• Lukas Kendall

Farewell Night Sky


I finished watching Night Sky on Amazon—the eight-episode first season—and I mean finished. The show was canceled before I even started watching.


This left me wary as I became invested in the characters—knowing how frustrated I would be at the finale. And sure enough, it was a cool cliffhanger and yeah, I’m hurt. (Spoilers over at screen rant.)


Counterpart—also starring J.K. Simmons—was one of my favorite shows of the last 10 years, and it got canceled, although at least after two seasons. It was so smart, but also so emotionally frosty, that I could see that one coming.


Raised by Wolves was fascinating, albeit kind of confounding, but truly had a vision—one we’ll never get to experience. (Farewell, wacky planet! Sayonara, robot parents!)


There was a really cool Netflix show called I’m Not Okay With This. It was so sharp and entertaining that it was quickly renewed—and then during the pandemic Netflix said, “Just fooling, it’s canceled.”


So yeah, I feel burned.


And I know this happens a lot in pop culture.


When I was watching Night Sky, I did a bit of “blaming the victim”—looking for areas where the show was deficient, and deserved to be canceled.


By the end I was glad I had watched it, and genuinely disappointed I will never be able see more of it. It was beautifully and tastefully made. Farewell, Irene and Frank!


My wife asked, “Why was this canceled?” And I don’t know, exactly, but it was probably too expensive for the viewers it brought in.


Why didn’t it bring in more viewers?


That I think I can answer.


First, the show set up a super cool concept: a mysterious chamber that can teleport you to another world. Great—aliens! And executed in a really grounded, graspable way.


But the show didn’t lean into the aliens. It was about the elderly couple—played by national treasures Sissy Spacek and J.K. Simmons—who found the chamber in their backyard two decades ago, and periodically use it as they grieve the death of their adult son.


So we wanted to se more about the aliens—but the writing and acting with the elderly couple was so sensitive, it was easy to get invested in their lives...even though the tone seemed to imply this was going to be taking its sweet time to get back to the aliens. But, okay.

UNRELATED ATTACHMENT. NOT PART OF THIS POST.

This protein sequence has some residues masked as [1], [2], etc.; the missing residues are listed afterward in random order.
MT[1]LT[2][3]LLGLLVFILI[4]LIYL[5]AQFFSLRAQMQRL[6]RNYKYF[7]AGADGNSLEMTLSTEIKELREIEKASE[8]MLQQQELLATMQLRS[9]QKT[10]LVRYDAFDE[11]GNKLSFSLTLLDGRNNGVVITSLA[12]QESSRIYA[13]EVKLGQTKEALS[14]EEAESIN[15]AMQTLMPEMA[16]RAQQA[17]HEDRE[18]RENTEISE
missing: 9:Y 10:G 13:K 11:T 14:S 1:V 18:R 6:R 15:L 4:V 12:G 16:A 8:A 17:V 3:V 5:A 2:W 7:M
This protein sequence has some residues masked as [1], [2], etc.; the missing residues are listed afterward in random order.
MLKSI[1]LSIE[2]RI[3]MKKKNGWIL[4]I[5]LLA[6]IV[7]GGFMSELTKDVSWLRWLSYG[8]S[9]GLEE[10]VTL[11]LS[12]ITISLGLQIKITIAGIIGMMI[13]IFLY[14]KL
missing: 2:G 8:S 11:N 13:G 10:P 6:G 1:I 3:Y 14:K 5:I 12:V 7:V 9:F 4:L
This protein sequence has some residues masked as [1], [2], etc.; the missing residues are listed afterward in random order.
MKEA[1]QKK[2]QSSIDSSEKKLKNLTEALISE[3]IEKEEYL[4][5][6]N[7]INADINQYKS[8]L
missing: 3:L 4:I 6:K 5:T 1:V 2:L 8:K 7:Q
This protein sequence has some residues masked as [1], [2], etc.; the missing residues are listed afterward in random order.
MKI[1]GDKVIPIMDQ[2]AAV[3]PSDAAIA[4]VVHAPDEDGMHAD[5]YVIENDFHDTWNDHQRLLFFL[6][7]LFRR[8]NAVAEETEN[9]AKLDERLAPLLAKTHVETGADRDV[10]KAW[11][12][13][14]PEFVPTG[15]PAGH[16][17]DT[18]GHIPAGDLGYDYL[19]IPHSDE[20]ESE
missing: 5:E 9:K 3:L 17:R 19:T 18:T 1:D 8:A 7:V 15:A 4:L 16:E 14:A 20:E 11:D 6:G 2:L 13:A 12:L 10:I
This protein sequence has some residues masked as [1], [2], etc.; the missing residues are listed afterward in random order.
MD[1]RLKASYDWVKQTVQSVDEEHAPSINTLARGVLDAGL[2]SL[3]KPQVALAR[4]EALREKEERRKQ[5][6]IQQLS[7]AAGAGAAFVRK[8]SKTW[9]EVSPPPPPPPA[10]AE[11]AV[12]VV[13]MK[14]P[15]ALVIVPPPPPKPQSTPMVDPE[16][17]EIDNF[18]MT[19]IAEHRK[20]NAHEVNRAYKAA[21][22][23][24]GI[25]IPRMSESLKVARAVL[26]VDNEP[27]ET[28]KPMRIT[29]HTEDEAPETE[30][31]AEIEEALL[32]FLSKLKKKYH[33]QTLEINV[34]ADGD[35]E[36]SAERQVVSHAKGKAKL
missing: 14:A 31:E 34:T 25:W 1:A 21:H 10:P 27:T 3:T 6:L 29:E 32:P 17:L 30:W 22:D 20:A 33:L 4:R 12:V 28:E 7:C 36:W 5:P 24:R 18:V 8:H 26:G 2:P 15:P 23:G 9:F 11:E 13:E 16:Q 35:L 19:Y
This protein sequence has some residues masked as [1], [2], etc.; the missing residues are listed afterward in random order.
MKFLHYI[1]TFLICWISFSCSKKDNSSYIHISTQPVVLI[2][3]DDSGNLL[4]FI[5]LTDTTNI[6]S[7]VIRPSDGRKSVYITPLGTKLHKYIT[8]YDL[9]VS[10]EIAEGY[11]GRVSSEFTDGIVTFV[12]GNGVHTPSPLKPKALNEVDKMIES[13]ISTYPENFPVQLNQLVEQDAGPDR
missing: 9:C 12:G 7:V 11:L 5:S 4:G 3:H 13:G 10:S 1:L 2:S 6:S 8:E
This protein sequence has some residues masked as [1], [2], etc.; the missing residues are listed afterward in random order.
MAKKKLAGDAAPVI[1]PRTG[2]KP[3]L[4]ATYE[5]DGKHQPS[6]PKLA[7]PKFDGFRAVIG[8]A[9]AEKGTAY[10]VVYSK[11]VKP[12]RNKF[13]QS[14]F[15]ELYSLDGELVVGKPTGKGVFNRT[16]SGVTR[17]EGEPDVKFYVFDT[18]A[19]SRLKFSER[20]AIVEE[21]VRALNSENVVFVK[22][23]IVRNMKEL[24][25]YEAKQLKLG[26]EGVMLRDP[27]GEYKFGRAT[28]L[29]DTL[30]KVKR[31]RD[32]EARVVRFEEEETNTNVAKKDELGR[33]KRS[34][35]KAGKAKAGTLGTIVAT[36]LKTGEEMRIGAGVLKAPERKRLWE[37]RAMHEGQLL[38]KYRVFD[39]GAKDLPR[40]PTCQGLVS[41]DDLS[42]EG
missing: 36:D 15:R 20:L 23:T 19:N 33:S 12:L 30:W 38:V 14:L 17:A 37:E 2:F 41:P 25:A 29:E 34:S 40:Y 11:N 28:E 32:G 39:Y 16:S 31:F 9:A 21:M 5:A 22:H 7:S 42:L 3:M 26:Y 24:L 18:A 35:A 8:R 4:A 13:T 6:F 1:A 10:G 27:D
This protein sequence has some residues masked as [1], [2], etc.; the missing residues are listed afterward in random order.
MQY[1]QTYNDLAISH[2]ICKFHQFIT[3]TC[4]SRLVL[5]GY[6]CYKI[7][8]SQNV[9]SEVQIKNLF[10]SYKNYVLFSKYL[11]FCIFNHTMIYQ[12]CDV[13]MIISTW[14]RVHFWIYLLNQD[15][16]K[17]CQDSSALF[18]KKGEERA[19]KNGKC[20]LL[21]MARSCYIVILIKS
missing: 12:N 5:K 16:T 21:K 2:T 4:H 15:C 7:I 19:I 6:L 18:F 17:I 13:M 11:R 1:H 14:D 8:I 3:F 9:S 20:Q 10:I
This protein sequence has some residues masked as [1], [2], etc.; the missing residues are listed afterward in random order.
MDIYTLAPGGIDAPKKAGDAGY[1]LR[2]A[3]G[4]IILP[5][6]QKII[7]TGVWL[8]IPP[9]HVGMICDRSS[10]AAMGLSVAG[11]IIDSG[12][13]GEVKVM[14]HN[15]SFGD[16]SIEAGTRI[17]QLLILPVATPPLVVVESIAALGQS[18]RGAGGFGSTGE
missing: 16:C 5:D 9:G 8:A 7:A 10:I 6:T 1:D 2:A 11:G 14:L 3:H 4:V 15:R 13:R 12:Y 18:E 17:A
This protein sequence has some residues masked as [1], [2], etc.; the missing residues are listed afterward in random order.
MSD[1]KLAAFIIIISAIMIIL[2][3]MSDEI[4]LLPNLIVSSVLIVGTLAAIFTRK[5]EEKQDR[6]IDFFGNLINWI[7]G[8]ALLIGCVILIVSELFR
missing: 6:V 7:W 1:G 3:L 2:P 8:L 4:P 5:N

Then, in the second episode, we meet a mother and her teenager daughter in Argentina.


This starts the show’s narrative engine: the mother and daughter are part of a secret society having to do with the teleportation chambers. There is an “apostate,” who they have to hunt down and kill, and he has taken refuge with the old couple. (What I just told you took at least three episodes for the show to make clear.)


So now we’re not doing the alien stuff, or even the elderly couple, really—but a secret-society show: good guys, bad guys, abductions, searches and assassinations.


But it wasn’t 24. It was really...really...slow.


Still, it was so grounded, it was theoretically workable. Breaking Bad/Better Call Saul takes its time to do anything, but is so finely observed, we’re happy to watch somebody scrub a fridge for five minutes. (At least, I am.)


But Night Sky committed a cardinal sin which I wrote about last week: it withheld crucial pieces of information from the viewer.


When we watch a detective story, we follow the detective. We know what he knows. We want what he wants—to find the answers. And because he’s investigating what we want to find out, doggedly overcoming obstacles on our behalf, we’re with him.


But if the detective withholds information from the audience...well, there is precisely one movie that gets away with this: Presumed Innocent.


That was a miraculous case where a story worked with a passive protagonist: one who withheld the fact that he had been having an affair with the victim (!).

It worked because it was so original—and so brilliantly written. The “voice” was so strong.


And it also emulated the way we, the audience, were like jurors in a trial—first we got one side of the story, then the other. We had to judge for ourselves what really happened.


Needless to say, this was a major thematic connection to A STORY THAT WAS ABOUT A MURDER TRIAL.


In Night Sky, there are multiple characters who we are clearly meant to follow, but they withhold—to a preposterous degree—who they actually are or what they want.


So you’re sort of invested in them, but you’re kept at a distance. You’re left parsing these little bread crumbs—and it’s frustrating.


Why do writers do this? Probably because it’s a cheap and easy way to gin-up suspense. (There is a lot of suspense when you don’t understand why anything is happening.)


But it’s the wrong kind of suspense.


Maybe the origin of this in television was Mad Men? It was a huge surprise, and one of the show’s main narrative engines, that the protagonist, Don Draper, wasn’t who we thought he was or claimed to be.

But Don was so repressed, it thematically connected to the show: because of the age in which he lived, Don/Dick was a wreck who was terrified to accept who he really was. That’s what the Mad Men era did to masculinity.


And it, too, was executed with a genius level of “voice.”


So...Night Sky. I really did enjoy it. It was beautifully made. I am disappointed I’ll never get to see more of it.


And, with all due respect, I think it fell 25% short in engaging the audience in order to be renewed.


It’s just a super hard thing to do, write and produce great television—and I sure wish I had the chance. Would I do any better? I don’t know, I would just have to try my best, which I am sure the creators here did.


My congratulations to the cast and crew for a lovely show, and my condolences that it ended far too soon.

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